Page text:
16 February, 2006

What Is Life?

I stumbled upon an old book this morning written by Paul Walker and Paul Conn back in the early 70's that was used in my Sunday School class when I was about 15 years old. In the book they mention a survey that was given to teenagers asking the question: "What is life?" The responses, although given over 30 years ago sounded as if they could have been given in 2006 by some of the teens that I have encountered. One teen wrote, "Life is a bad joke that isn't even funny." Another said, "Life is a jail sentence for the crime of being born." Yet another said, "Life is a bad dream from which you never awaken." Such a sense of hopelessness is just as common, probably even more common today than it was 30 years ago.

These answers reflect a feeling that life is of little or even no value. As I sat and thought about it today, I thought, "Is it any wonder that people have such feelings?" I mean, look how we have de-valued human life over the past 30 or 40 years. Without going into a huge dialogue or debate, I believe abortion has been a catalyst for this mind set. Another thing is that when I was a youth growing up, it was such a painful and even shameful thing when someone committed suicide, it was hidden away. But today we live in a culture where suicide is celebrated and glamorized in rock music, and we find entire groups of teens making suicide pacts.
When I was growing up the dealings of a mad man named Hitler were still very fresh in the minds of the adults and to some extent, the German people were still treated poorly because of this lunatic. Later another madman named Idi Amin was quickly squashed for what he was doing in the 70's, but here we are a just another generation removed from this, and people are screaming that we had no right to go into Iraq to stop yet another madman from slaughtering hundreds of thousands of innocent people based on their race.
What's the difference?
The value of human life has been diminished. Here in our own land, it is now becoming law in some states to help someone end their life.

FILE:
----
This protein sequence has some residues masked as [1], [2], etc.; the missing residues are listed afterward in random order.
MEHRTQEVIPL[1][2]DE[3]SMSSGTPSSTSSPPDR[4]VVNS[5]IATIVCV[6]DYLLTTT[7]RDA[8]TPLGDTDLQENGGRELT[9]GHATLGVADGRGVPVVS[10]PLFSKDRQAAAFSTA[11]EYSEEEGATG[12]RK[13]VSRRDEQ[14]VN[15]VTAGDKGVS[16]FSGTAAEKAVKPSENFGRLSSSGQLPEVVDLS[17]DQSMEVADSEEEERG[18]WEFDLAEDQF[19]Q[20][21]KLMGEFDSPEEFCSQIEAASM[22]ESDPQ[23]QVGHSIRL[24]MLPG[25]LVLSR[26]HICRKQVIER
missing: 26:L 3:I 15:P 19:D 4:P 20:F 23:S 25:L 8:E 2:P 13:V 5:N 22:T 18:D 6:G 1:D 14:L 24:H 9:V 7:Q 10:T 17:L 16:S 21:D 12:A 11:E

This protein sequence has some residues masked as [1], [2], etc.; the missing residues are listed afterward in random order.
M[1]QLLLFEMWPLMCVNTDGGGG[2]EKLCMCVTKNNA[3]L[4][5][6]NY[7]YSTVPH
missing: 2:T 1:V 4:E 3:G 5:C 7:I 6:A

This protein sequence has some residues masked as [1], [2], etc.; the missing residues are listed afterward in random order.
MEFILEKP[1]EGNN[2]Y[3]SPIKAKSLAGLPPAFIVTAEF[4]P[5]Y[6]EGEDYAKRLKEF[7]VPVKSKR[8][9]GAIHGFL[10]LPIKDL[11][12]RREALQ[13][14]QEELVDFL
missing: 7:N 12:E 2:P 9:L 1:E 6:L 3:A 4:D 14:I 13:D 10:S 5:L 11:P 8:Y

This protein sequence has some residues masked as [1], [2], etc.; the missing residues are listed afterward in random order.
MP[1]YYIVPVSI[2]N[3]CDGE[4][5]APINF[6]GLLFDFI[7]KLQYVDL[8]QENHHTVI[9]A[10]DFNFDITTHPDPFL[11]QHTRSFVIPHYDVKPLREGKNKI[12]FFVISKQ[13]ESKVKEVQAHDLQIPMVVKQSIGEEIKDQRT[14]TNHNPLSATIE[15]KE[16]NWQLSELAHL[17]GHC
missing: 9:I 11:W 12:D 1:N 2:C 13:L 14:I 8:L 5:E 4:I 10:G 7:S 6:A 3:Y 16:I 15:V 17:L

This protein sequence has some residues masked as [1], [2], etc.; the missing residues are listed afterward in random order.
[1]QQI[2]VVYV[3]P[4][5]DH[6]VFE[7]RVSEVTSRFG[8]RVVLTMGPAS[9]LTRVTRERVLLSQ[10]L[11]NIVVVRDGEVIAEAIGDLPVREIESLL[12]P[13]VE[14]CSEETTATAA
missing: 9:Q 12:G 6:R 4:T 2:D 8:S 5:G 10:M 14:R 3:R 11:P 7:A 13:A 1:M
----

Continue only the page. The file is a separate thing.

I remember when I was a kid there was a movie that came out called Soylent Green. In this movie, the world population had grown so over-crowded that there was a food shortage, and the government started issuing a product called Soylent Green to people to eat. It turns out that they were making senior citizens report to camps where they were killed and processed into food. That notion is still far fetched (not to mention sickening to think of) but the idea behind devaluing life because one has gotten older was just beginning to take shape in the 70's. Today, it is commonplace. In my opinion, there are hundreds of things that have led to the de-valuing of human life, and they cannot all be discussed here, but I believe another "tool" has been video games. Walk into an arcade or a store where these games are sold, and you will find that the fast majority of them involve killing other people. The winner is established by racking up the most "kills." How can we expect this next generation to value life when the games they play make them a winner by killing the most people.

To me, the bottom line of it all begins with the "de-Christian-izing" of America. (I think I just made that word up.) We have stripped morality from our culture, from our schools, from our work place and just about every aspect of our lives. It is actually pretty easy to see this progression as we remove faith in God from our culture. If the design is to strip away all respect for God, then it only follows to lose respect for his highest creation. Right?

Oh well, enough rambling...
What are your thoughts on this?


michigan preacher said...

You are right on. Life has to be devalued in the minds of these wackos. That's why there are groups like PETA. It's a sad day indeed when it's a crime to kill a bald eagle (not like I'd do that) and it's legal and celebrated as a right to kill unborn children. I believe it's in Isaiah 5 where the prophet cries out "Woe to them that call good evil, and evil good". That's where we are at today.

All the more reason to take the Gospel to the streets.

Thanks for this post, brother!

Henry Haney said...

I think it is very much a sign of the times. Christ said the last days would be "as the days of Noah." We read in Genesis that in Noah's day the earth was filled with violence. I recently heard that Charlotte (I live in a suburb of Charlotte, NC) is one of the top ten cities in the US for highest murder rate.

I rarely watch the local news anymore, but it starts out with murder, kidnapping, and violence in various forms. You're absolutely right that we have become desensitized to it all- it's like the boiling frog theory. We've been in the pot warming up so long, we don't realize how hot it really is!!

People need Jesus and we need to be living for Him, Preaching His Gospel, and letting His light shine through us -now more than ever!